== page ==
1. In Elisabeth Vigee-Lebrun’s picture of the Queen of France. Marie-Antoinette. in the late eighteenth century. the queen is shown sitting with her three kids in a formal gown at the border of the Hall of Mirrors. Colorss that were used can be described as fundamentally feminine—shades of ruby. cherry. velvet. vermilion. and salmon ; yet darker colourss were used in the cot of the eldest boy to portray his decease. From the colourss of the picture. the queen appears to be sitting on a glistening topographic point. but around her is a darker. gloomier colour that may portray danger to her and her kids.
Textures. on the other manus. look to be soft and feathery. which shows wealth and comfort. The lines in the background are parallel and horizontal. which points to her heterosexual. steadfast place in her place. The place of the queen and her two kids beside her signifier a consecutive cross beside the cot that looks like a cave. The eldest boy alive who points to the cot may look like the angel beside the cave where Jesus was buried. The boy was like stating. ‘You’re looking for my brother? He’s non here any longer but has gone up to the Father.
’ On the other manus. the eldest boy alive bases steadfastly entirely. which shows independency and strength…even at an early age. The steps in the background may intend political celebrity. but it was portrayed to be darker and more shadowy above. so that it would be best for the queen to be where she is—with her kids and her place ( please see painting in the appendix ) . Formal elements show that this good queen is a devoted mother—full of quiet dignity—by the manner the colourss. the textures. the lines. the forms. and the infinite interact with one another.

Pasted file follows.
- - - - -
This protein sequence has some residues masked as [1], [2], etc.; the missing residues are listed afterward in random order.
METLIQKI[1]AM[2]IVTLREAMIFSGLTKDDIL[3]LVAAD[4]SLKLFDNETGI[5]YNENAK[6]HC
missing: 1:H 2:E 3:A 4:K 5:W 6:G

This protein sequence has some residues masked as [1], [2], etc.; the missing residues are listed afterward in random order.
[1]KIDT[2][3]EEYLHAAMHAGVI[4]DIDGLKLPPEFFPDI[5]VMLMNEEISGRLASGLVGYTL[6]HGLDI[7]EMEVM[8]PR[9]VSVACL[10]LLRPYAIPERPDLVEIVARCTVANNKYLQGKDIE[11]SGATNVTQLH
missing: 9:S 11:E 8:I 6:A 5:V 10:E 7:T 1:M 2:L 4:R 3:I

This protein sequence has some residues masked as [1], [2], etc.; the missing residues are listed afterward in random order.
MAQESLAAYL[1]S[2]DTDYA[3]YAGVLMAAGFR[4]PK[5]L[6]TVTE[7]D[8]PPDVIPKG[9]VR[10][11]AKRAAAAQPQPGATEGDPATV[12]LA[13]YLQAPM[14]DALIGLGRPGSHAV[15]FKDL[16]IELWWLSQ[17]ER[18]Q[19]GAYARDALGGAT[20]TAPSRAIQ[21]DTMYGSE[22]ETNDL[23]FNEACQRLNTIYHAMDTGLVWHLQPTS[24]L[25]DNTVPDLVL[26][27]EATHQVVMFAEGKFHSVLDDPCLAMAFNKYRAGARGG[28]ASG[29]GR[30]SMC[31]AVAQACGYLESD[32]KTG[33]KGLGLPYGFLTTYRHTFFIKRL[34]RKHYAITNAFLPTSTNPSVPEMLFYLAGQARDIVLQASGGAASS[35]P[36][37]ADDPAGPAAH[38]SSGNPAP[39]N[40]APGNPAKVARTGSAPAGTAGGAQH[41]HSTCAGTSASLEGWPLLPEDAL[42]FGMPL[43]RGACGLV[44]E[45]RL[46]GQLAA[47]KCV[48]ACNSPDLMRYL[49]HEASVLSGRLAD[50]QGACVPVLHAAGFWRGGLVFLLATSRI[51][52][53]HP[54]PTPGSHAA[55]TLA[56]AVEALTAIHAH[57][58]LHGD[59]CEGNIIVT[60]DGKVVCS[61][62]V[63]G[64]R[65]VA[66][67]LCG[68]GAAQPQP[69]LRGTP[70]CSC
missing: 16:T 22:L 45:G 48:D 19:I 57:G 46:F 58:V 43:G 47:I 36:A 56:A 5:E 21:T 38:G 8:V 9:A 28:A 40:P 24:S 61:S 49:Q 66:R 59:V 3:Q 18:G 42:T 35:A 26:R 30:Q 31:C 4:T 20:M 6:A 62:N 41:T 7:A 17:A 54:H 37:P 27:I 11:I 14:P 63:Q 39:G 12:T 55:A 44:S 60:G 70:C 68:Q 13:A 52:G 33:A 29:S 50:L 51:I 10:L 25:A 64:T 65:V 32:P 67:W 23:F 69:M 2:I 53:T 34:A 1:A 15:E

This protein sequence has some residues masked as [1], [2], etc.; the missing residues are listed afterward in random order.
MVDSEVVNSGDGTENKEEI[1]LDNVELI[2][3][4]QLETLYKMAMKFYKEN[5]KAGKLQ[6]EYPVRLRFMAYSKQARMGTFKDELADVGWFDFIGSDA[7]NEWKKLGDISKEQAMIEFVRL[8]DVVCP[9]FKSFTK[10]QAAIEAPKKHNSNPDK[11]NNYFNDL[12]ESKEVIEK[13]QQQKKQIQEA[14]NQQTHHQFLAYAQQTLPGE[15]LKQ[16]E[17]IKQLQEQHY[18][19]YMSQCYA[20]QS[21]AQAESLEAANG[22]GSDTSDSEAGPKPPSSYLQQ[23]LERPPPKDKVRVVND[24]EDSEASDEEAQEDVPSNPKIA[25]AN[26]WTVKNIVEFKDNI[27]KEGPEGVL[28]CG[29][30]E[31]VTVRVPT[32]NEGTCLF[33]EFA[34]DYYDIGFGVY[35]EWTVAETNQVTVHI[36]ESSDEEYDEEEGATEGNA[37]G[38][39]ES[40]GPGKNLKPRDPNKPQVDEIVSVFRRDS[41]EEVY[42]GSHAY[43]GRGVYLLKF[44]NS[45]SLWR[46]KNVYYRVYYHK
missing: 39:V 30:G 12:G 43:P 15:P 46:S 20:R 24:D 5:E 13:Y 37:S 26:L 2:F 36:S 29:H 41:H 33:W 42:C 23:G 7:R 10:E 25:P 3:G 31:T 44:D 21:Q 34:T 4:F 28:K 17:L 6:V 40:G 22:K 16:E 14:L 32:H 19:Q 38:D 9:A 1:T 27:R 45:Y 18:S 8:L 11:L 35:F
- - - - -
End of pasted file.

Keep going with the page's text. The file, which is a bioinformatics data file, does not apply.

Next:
The whole scene portrays soundlessness. peaceableness. every bit good as acceptance—things that image her as a good and pleasant being. There is besides the intimation of wealth and extravagancy. particularly the portraiture of the Hall of Mirrors. In the overall. the picture is meant to give her a positive. submissive. and maternally aura. 2. John Singleton Copley’s picture of Paul Revere in 1768 is an illustration of a Rococo picture. The Rococo manner. which emerged in France. characterizes luxury. grace. and lightness. as seen in the picture ( Figure 2 in the appendix ) .
Copley used contrasting colourss like black ( as the background ) and white ( as Revere’s shirt ) to set more accent on the chief object. The lines. colourss. and objects are all simple. Lines. particularly in the caput and in the tabular array. are all analogues. which may indicate to neutralism and evenhandedness. It was said that Revere was “uninterested in political relations ; he wanted merely to be impersonal. which was non possible” ( Artchive. 2007 ) . The eyes. on the other manus. portray artlessness. cognition. and equity.
The textures used are all smooth and shiny. which may besides reflect luxury. It focuses on ‘carefree blue life’ . with direct mention on Revere’s being a silversmith—with a piece of silverware on his manus. He was portrayed with such extravagancy. as shown in the linen fabric. which at that clip was non yet available in America and could merely be imported to the land… every bit good as the aureate buttons that lay on his waistcoat.
However. the portraiture of ‘flowing linen’ could point—not to the linens of England—but to the production of a 100 ells of linen in America during that clip. which for Revere was something to be proud of. However. it is said that the picture is a kind of a ‘balancing act’ conducted by painter Copley ( Artchive. 2007 ) . particularly that he is about to get married one of the Clarkes who were proprietors of “the ill-famed tea concession” ( Artchive. 2007 ) .
The Ag teapot appears to be a big issue so. since merely their enemies—the Tories—drank tea ( the Whigs drank the Boston tea. which was a clout ) . Revere is shown as a impersonal individual who wears rich linen vesture. but which comes from his ain land. He is keeping a silverware teapot. which is one of his expertness. but points to the character of the enemies and to the concern of the Clarkes with which Copley is about to portion his life with. Therefore. Revere is impersonal. as he is unfastened to all.